Breathwork For Mental Health

Often in times of stress or chaos, we are told to “just breathe”.  Whether or not this is meant with sincerity, we can probably all agree it is quite unhelpful and makes us want to breathe less.  Often times in my work with clients, I find that they are resistant to trying breath work until they are desperate. And while breathwork can be an invaluable tool it is not a cure all. Instead of only considering breathwork  during times of stress or anxiety, I invite you to consider making it a regular part of your wellness routine. Creating the space and time for this practice on a regular basis, will help you soak up all of the amazing benefits it has to offer. 

How can Breathwork help your mental health?

Research shows that when you mindfully move your breath, it can enhance immunity, increase a state of relaxation, support your emotional, mental, and physical health (1).   Typically, we are breathing unconsciously, it is our body’s way of maintaining functioning.  However, we can also shift our breath to be more intentional. The term pranayama itself means “conscious breathing”.  When we are conscious, or mindful, we are able to connect with our nervous system. In doing this we can create a better connection between our mind and our body.  

When we remain connected to our breath, we also remain connected to our brain.  Think of your brain as a muscle. You can train to strengthen this muscle and connection through many different practices.  The invitation today is to consider pranayama as your next workout for strengthening your brain.  The more you “work it”, the stronger it becomes.  The stronger it becomes, the more regulated your nervous system will be.  And when our nervous system is functioning properly, we are able to meet challenging experiences with more clarity and calmness.  We are able to find more joy in our day to day lives.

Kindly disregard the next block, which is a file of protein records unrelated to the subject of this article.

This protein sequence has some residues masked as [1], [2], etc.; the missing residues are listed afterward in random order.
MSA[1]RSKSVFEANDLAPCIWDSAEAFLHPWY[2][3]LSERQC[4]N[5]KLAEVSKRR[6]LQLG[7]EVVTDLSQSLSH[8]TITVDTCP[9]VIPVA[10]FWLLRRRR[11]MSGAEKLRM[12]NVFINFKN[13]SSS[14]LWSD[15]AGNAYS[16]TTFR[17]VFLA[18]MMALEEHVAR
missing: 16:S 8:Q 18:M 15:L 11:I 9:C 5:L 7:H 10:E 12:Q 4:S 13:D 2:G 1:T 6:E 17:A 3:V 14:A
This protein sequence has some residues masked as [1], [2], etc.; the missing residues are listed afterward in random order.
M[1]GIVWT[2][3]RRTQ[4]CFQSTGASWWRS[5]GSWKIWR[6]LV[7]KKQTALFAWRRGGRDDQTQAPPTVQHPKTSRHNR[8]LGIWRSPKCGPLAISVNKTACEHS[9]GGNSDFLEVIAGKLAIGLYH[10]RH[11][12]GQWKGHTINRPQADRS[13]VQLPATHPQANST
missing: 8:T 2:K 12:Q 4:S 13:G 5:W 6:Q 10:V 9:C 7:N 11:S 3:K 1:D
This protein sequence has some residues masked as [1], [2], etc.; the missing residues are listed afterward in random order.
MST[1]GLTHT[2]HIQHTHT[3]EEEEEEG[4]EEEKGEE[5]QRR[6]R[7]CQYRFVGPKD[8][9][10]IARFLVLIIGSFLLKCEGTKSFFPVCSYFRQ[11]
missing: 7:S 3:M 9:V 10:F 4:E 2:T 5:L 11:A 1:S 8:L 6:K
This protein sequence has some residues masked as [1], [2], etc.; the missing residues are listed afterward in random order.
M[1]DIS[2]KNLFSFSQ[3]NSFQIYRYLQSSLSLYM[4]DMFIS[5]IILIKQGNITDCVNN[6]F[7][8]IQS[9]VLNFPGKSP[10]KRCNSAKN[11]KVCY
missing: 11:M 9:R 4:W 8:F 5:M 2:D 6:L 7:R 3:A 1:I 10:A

So, where do we even begin? 

Below are five breathing practices that only require a minute or so, and can be utilized anytime, anywhere.  Find what resonates with you, cultivate a practice, and see just how powerful this practice can be! 

Lion’s Breath

  • Sit on your knees, or find a comfortable position for your body.
  • If it feels safe to do so, close your eyes.
  • Take a deep, cleansing inhale through your nose.
  • Exhale through your mouth. Repeat if that feels good.
  • Inhale deeply through your nose, try to aim for 4+ seconds.
  • Open your mouth wide and stick your tongue out.
  • Exhale through your mouth. (If you want to tap into your inner child, feel free to let out a loud ROAR!)

Lion’s breath has added benefits of reducing anger and tension in your body.

Seated Twist

  • Finding a comfortable seat either on a chair or the ground on your knees.
  • Take a deep, cleansing inhale through your nose.
  • Exhale deeply through your nose.
  • Place both hands on your shoulders, with your thumbs behind your shoulders and the rest of your fingers resting on top of them.
  • As you inhale, twist your upper body to the right (left elbow will be facing the front of the room, right will be facing behind you).
  • As you exhale, twist your upper body to the left (right elbow to the front, left to the back).
  • Inhale to the right.
  • Exhale to the left.
  • For the first 5 twists, practice slowly and mindfully.
  • As you continue to find deep breaths, speed up the practice.
  • Inhaling to the right.
  • Exhaling back to the left.
  • Practice this for 20-30 twists, or whatever feels comfortable for your body.

This is another practice that can help alleviate tension and stress from your body. 

Cooling Breath: 

  • Finding a comfortable seat wherever you are.